The Indian banking sector has witnessed wide ranging changes under the influence of the financial sector reforms initiated during the early 1990s. The approach to such reforms in India has been one of gradual and non-disruptive progress through a consultative process. The emphasis has been on deregulation and opening up the banking sector to market forces. The Reserve Bank has been consistently working towards the establishment of an enabling regulatory framework with prompt and effective supervision as well as the development of technological and institutional infrastructure. Persistent efforts have been made towards adoption of international benchmarks as appropriate to Indian conditions. While certain changes in the legal infrastructure are yet to be effected, the developments so far have brought the Indian financial system closer to global standards.
In the pre-reforms phase, the Indian banking system operated with a high level of statutory preemptions, in the form of both the Cash Reserve Ratio (CRR) and the Statutory Liquidity Ratio (SLR), reflecting the high level of the country’s fiscal deficit and its high degree of monetisation. Efforts in the recent period have been focused on lowering both the CRR and SLR. The statutory minimum of 25 per cent for the SLR was reached as early as 1997, and while the Reserve Bank continues to pursue its medium-term objective of reducing the CRR to the statutory minimum level of 3.0 per cent, the CRR of the Scheduled Commercial Banks (SCBs) is currently placed at 5.0 per cent of NDTL (net demand and time liabilities). The legislative changes proposed by the Government in the Union Budget, 2005-06 to remove the limits on the SLR and CRR are expected to provide freedom to the Reserve Bank in the conduct of monetary policy and also lend further flexibility to the banking system in the deployment of resources.
Interest Rate Structure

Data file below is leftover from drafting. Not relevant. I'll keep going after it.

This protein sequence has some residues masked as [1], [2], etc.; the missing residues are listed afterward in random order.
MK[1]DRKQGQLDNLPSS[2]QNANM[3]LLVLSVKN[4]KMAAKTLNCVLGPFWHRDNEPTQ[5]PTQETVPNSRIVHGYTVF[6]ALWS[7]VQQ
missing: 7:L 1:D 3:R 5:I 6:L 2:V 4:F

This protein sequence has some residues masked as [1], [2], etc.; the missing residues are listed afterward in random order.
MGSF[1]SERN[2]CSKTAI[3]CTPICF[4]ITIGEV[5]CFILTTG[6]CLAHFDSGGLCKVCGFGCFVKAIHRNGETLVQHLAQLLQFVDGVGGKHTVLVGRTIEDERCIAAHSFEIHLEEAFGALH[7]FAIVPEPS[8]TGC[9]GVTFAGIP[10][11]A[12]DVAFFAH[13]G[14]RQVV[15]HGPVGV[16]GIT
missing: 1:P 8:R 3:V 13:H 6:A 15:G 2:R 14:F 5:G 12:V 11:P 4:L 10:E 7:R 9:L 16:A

Deregulation of interest rates has been one of the key features of financial sector reforms. In recent years, it has improved the competitiveness of the financial environment and strengthened the transmission mechanism of monetary policy. Sequencing of interest rate deregulation has also enabled better price discovery and imparted greater efficiency to the resource allocation process. The process has been gradual and predicated upon the institution of prudential regulation of the banking system, market behaviour, financial opening and, above all, the underlying macroeconomic conditions. Interest rates have now been largely deregulated except in the case of: (i) savings deposit accounts; (ii) non-resident Indian (NRI) deposits; (iii) small loans up to Rs.2 lakh; and (iv) export credit. After the interest rate deregulation, banks became free to determine their own lending interest rates. As advised by the Indian Banks’ Association (a self-regulatory organisation for banks), commercial banks determine their respective BPLRs (benchmark prime lending rates) taking into consideration: (i) actual cost of funds; (ii) operating expenses; and (iii) a minimum margin to cover regulatory requirements of provisioning and capital charge and profit margin. These factors differ from bank to bank and feed into the determination of BPLR and spreads of banks. The BPLRs of public sector banks declined to 10.25-11.25 per cent in March 2005 from 10.25-11.50 per cent in March 2004. With a view to granting operational autonomy to public sector banks, public ownership in these banks was reduced by allowing them to raise capital from the equity market of up to 49 per cent of paid-up capital. Competition is being fostered by permitting new private sector banks, and more liberal entry of branches of foreign banks, joint-venture banks and insurance companies. Recently, a roadmap for the presence of foreign banks in India was released which sets out the process of the gradual opening-up of the...